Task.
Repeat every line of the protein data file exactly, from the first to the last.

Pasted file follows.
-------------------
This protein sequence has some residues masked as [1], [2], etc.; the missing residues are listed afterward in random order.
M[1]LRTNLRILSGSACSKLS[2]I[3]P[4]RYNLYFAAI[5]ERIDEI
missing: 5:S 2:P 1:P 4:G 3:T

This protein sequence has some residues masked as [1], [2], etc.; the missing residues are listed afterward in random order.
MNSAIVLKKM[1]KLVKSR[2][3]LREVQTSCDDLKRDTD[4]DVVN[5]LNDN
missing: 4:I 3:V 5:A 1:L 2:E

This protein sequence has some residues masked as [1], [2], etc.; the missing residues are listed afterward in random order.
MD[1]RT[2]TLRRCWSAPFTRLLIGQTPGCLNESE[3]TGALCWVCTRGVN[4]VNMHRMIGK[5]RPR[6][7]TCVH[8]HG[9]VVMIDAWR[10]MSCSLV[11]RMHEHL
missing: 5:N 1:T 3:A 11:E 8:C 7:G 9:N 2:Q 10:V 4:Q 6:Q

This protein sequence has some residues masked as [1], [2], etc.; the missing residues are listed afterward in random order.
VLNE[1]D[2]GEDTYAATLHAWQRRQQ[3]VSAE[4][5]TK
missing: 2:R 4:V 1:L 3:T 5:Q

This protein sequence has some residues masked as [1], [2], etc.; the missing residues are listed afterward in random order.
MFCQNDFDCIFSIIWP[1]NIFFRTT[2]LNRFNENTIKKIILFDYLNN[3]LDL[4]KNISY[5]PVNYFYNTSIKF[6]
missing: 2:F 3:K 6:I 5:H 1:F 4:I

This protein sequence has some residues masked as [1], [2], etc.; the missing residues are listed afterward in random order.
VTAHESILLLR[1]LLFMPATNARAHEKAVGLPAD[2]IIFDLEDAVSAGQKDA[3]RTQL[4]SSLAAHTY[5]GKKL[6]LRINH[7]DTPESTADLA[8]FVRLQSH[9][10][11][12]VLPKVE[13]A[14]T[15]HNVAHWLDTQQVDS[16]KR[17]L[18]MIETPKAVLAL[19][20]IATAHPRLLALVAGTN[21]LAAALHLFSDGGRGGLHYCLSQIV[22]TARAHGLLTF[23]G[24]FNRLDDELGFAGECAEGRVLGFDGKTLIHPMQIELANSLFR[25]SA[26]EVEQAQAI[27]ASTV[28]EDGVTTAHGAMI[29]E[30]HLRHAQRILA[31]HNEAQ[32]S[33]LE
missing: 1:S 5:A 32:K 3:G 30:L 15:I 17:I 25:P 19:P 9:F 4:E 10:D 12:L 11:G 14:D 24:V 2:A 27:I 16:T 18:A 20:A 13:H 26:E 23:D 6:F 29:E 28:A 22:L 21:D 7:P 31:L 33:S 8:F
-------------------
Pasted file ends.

This protein sequence has some residues masked as [1], [2], etc.; the missing residues are listed afterward in random order.
M[1]LRTNLRILSGSACSKLS[2]I[3]P[4]RYNLYFAAI[5]ERIDEI
missing: 5:S 2:P 1:P 4:G 3:T

This protein sequence has some residues masked as [1], [2], etc.; the missing residues are listed afterward in random order.
MNSAIVLKKM[1]KLVKSR[2][3]LREVQTSCDDLKRDTD[4]DVVN[5]LNDN
missing: 4:I 3:V 5:A 1:L 2:E

This protein sequence has some residues masked as [1], [2], etc.; the missing residues are listed afterward in random order.
MD[1]RT[2]TLRRCWSAPFTRLLIGQTPGCLNESE[3]TGALCWVCTRGVN[4]VNMHRMIGK[5]RPR[6][7]TCVH[8]HG[9]VVMIDAWR[10]MSCSLV[11]RMHEHL
missing: 5:N 1:T 3:A 11:E 8:C 7:G 9:N 2:Q 10:V 4:Q 6:Q

This protein sequence has some residues masked as [1], [2], etc.; the missing residues are listed afterward in random order.
VLNE[1]D[2]GEDTYAATLHAWQRRQQ[3]VSAE[4][5]TK
missing: 2:R 4:V 1:L 3:T 5:Q

This protein sequence has some residues masked as [1], [2], etc.; the missing residues are listed afterward in random order.
MFCQNDFDCIFSIIWP[1]NIFFRTT[2]LNRFNENTIKKIILFDYLNN[3]LDL[4]KNISY[5]PVNYFYNTSIKF[6]
missing: 2:F 3:K 6:I 5:H 1:F 4:I

This protein sequence has some residues masked as [1], [2], etc.; the missing residues are listed afterward in random order.
VTAHESILLLR[1]LLFMPATNARAHEKAVGLPAD[2]IIFDLEDAVSAGQKDA[3]RTQL[4]SSLAAHTY[5]GKKL[6]LRINH[7]DTPESTADLA[8]FVRLQSH[9][10][11][12]VLPKVE[13]A[14]T[15]HNVAHWLDTQQVDS[16]KR[17]L[18]MIETPKAVLAL[19][20]IATAHPRLLALVAGTN[21]LAAALHLFSDGGRGGLHYCLSQIV[22]TARAHGLLTF[23]G[24]FNRLDDELGFAGECAEGRVLGFDGKTLIHPMQIELANSLFR[25]SA[26]EVEQAQAI[27]ASTV[28]EDGVTTAHGAMI[29]E[30]HLRHAQRILA[31]HNEAQ[32]S[33]LE
missing: 1:S 5:A 32:K 3:G 30:L 15:I 17:I 25:P 19:P 9:F 4:E 10:D 12:L 11:G 14:D 24:V 2:A 27:I 16:T 18:A 20:A 13:H 26:E 23:D 6:F 29:E 28:A 22:L 21:D 7:P 31:L 33:S 8:F